For a long time now, the ‘carrot and stick’ policy has been Iran’s principal way to deal with the demands of the Iranian population: on one hand promises of minor reforms, but on the other threats that greater reform ambitions would lead to insecurity and loss of economic stability. More recently, this policy has also been implemented in regards to the ongoing war in Syria. How does this attitude work outside of Iran and more specifically in the European Parliament and what effects can this have on the EU’s approach to the Islamic Republic?
Alaeddin Boroujerdi, (2R) Chairman for the Committee for Foreign Policy of Iran, arrives with a delegation at the European Parliament, in Brussels, Belgium, January 23, 2018. (Reuters)
Chairman for the Committee for Foreign Policy and National Security of the Islamic Consultative Assembly of Iran Alaeddin Boroujerdi addresses European Parliament's Committee on Foreign Affairs (AFET) in Brussels, Belgium, January 23, 2018. (Reuters)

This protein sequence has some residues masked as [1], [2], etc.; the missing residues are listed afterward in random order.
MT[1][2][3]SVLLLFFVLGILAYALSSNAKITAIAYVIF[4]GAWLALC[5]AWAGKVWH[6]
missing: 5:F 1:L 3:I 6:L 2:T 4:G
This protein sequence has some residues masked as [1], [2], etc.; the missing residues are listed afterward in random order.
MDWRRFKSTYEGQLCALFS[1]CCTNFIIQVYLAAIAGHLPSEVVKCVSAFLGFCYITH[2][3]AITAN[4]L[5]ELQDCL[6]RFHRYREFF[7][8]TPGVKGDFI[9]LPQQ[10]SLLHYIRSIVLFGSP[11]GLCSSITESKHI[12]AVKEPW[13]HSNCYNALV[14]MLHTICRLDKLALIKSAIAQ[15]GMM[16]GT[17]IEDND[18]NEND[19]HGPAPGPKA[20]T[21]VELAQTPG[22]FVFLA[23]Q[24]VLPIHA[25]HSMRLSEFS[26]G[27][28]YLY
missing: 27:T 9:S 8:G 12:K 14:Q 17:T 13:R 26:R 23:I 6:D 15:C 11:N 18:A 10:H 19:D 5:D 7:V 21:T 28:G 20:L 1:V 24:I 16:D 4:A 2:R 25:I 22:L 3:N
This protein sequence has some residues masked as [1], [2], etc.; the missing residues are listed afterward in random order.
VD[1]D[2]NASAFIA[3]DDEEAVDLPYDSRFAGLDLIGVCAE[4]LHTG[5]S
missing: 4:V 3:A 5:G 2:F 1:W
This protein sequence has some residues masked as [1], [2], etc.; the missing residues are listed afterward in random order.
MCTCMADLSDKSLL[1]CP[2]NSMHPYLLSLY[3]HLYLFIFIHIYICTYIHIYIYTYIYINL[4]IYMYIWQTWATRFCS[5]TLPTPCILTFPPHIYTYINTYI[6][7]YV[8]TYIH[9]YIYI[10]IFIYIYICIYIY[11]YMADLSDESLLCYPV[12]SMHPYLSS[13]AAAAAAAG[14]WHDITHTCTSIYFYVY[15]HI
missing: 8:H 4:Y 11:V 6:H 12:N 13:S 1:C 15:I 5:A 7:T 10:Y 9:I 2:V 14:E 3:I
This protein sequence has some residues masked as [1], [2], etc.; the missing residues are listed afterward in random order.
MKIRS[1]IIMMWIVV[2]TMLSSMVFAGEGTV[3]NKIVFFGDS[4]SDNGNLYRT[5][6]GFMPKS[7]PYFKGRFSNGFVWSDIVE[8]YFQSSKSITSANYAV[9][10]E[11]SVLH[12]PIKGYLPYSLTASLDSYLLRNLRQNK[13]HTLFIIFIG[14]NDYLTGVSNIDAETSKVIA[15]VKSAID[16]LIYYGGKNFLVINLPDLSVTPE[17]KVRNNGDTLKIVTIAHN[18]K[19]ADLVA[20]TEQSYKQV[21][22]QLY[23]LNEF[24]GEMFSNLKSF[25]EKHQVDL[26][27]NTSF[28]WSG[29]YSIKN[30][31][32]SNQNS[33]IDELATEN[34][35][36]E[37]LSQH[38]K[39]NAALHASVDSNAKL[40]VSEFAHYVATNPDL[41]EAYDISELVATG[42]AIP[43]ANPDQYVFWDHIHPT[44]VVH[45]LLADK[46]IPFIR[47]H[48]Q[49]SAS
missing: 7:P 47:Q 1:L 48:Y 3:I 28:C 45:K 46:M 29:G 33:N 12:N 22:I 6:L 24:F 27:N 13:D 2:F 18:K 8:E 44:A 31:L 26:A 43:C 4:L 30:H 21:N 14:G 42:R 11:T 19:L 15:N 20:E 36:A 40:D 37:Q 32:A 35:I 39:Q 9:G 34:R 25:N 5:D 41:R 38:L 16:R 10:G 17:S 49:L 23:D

An Iranian security man stands outside the reactor building at the Russian-built Bushehr nuclear power plant in southern Iran. (AFP)
Bashar al-Assad meets with Alaeddin Boroujerdi in Damascus on October 5, 2017. (AFP)
Iranian students run for cover from tear gas at the University of Tehran during a demonstration driven by anger over economic problems, in the capital Tehran on December 30, 2017. (AFP)
Iranian Foreign Minister Mohammad Javad Zarif and EU foreign policy chief Federica Mogherini hold a press conference in Vienna on January 16, 2016. (AFP)